Hollow Core Pedestal Construction - Part 3

Hollow Core Pedestal Construction - Part 3

Turning the column

Once the assembled columns have set, you're ready to turn them on a lathe. To mount the column securely, you'll need to construct lathe mounts. Some sources say you can screw the mounts directly to the column, but I prefer to make them to fit tightly into the column. The following diagram shows how they look.

ped2.jpg


To make the upper part, reach inside the column and trace the interior shape on a piece of wood. Then trim it down and sand until the piece just fits inside the column. Locate and mark the center point of the column on this piece. Attach it to another piece which will serve as a base with screws. This can be a circle, hexagon or square; shape isn't important.

Finish drilling the center point completely through the mount; this serves as your reference. Make mounts for each side for each column. I wrapped masking tape around the top piece to get it to fit snugly. You'll be able to remove and replace the mounts whenever you want easily this way.

woodlathe.jpg


One mount will use the same connection (a mandrel??? - I don't know its name - the same one that secures a bowl blank) to the lathe's spindle and the other mount uses a live center. Don't use a dead center, since this will enlarge the center point of the mount and consequently loosen during turning. Attach the mandrel to the mount with wood screws.

TIP:
Mark each lathe mount and column with felt tip marker for reference.
Mark each column (I and II) and also the top (t) and bottom(b).


After you have them fitted, mark the side of the column and corresponding side of the lathe mount to match up. This way, you'll be able to remove and replace the lathe mounts as often as needed. You want the ability to turn and sand the column for touch up, etc. and remove and replace the mounts. By maintaining the original center points the same for each time on the lathe, you will get a concentric turn.

ped9.jpg


ped1.jpg


You can see how turning varies for a six-sided column and an eight-sided column and also how the working profile area depends on the number of sides and thickness of the staves. The advantage to using an octagon design is that there is less material to remove.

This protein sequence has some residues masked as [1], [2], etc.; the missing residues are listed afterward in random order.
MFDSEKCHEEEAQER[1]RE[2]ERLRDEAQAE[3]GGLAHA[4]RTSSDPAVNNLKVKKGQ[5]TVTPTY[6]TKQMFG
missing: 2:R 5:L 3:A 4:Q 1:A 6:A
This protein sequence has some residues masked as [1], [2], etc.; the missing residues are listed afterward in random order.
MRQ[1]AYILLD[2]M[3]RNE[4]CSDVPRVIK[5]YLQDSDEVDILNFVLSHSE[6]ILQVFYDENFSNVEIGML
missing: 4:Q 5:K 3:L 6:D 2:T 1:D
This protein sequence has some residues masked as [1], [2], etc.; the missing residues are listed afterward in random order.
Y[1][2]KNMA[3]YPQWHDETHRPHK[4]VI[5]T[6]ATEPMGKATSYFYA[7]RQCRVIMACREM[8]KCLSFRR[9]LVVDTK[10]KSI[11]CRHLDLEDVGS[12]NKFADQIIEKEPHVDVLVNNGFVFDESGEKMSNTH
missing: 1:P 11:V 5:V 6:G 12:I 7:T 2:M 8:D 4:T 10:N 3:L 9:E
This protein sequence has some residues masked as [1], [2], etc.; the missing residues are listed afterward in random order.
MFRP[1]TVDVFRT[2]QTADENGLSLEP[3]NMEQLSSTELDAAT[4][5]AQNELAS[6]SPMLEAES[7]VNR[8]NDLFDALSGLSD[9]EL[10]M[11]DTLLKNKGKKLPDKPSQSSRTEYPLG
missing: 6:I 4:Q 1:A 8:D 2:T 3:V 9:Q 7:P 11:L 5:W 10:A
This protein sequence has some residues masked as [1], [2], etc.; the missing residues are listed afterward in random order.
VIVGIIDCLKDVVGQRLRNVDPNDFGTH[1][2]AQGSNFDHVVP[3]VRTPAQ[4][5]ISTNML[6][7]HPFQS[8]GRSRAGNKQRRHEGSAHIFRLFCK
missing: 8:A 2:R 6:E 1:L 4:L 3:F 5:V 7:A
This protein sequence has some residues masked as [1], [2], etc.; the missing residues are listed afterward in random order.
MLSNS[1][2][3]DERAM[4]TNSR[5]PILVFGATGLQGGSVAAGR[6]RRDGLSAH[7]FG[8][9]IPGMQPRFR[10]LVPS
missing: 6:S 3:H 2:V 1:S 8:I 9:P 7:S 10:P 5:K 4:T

Before you begin to make the profile, you'll need to turn the middle portion of the column so the cross-section is circular. The lathe I used had an attachment with a knife edge. It ran on a track and I could crank one handle to move it laterally and another handle to move the cutting edge inwards and outwards. This was a very slow process, but the middle came out nice and round.

Design your profile for the column's center, basing it on the workable area. You cannot turn all the way down to the innermost circle, since the column would disintegrate. Retain enough dimension for the column to keep its strength.

Before you begin turning...

TIP:
THE LARGER THE DIAMETER BEING TURNED, THE SLOWER THE SPEED OF THE LATHE.
SET THE SPEED OF THE LATHE AT ITS LOWEST SETTING BEFORE LOADING THE COLUMN. DO NOT LOAD THE COLUMN AND ADJUST THE SPEED DOWNWARDS.
ALWAYS SET THE SPEED OF THE LATHE LOW AND WORK YOUR WAY UP IF POSSIBLE .


Before you turn the lathe on, be completely sure the piece is mounted securely in the lathe. Check the live point and make certain it is secure. If you load the column and turn it on while it's set at a high speed, you're looking at a dangerous situation. If the column is slightly loose, it may work itself free and fly out, even at lower speeds. A flying column with this much mass and can cause serious injury as well as significant damage to surrounding property. I'm not kidding.

GENERAL SAFETY TIPS:
Eye protection is a necessity when turning.
Respiratory equipment is also important when turning.
Gloves should not be used with rotating equipment, since there's always a risk of getting tangled in the machine.

DO NOT WEAR ANY RINGS WHILE OPERATING A LATHE!

Repeat the process of turning and sanding for each column until you are satisfied with the results. You can turn a portion of the upper and lower areas for the shoulders. You can get these areas 95% done and finish the remainder with hand tools. Be careful when turning these areas, because it's easy to chip the edges. Give yourself plenty of margin to work with.

TIP:
Always make sure your chisels are sharp when turning. A dull chisel makes for lots more sanding. Sharpen chisels continually during the turning process.

The columns are now ready for the next step; adding the legs.
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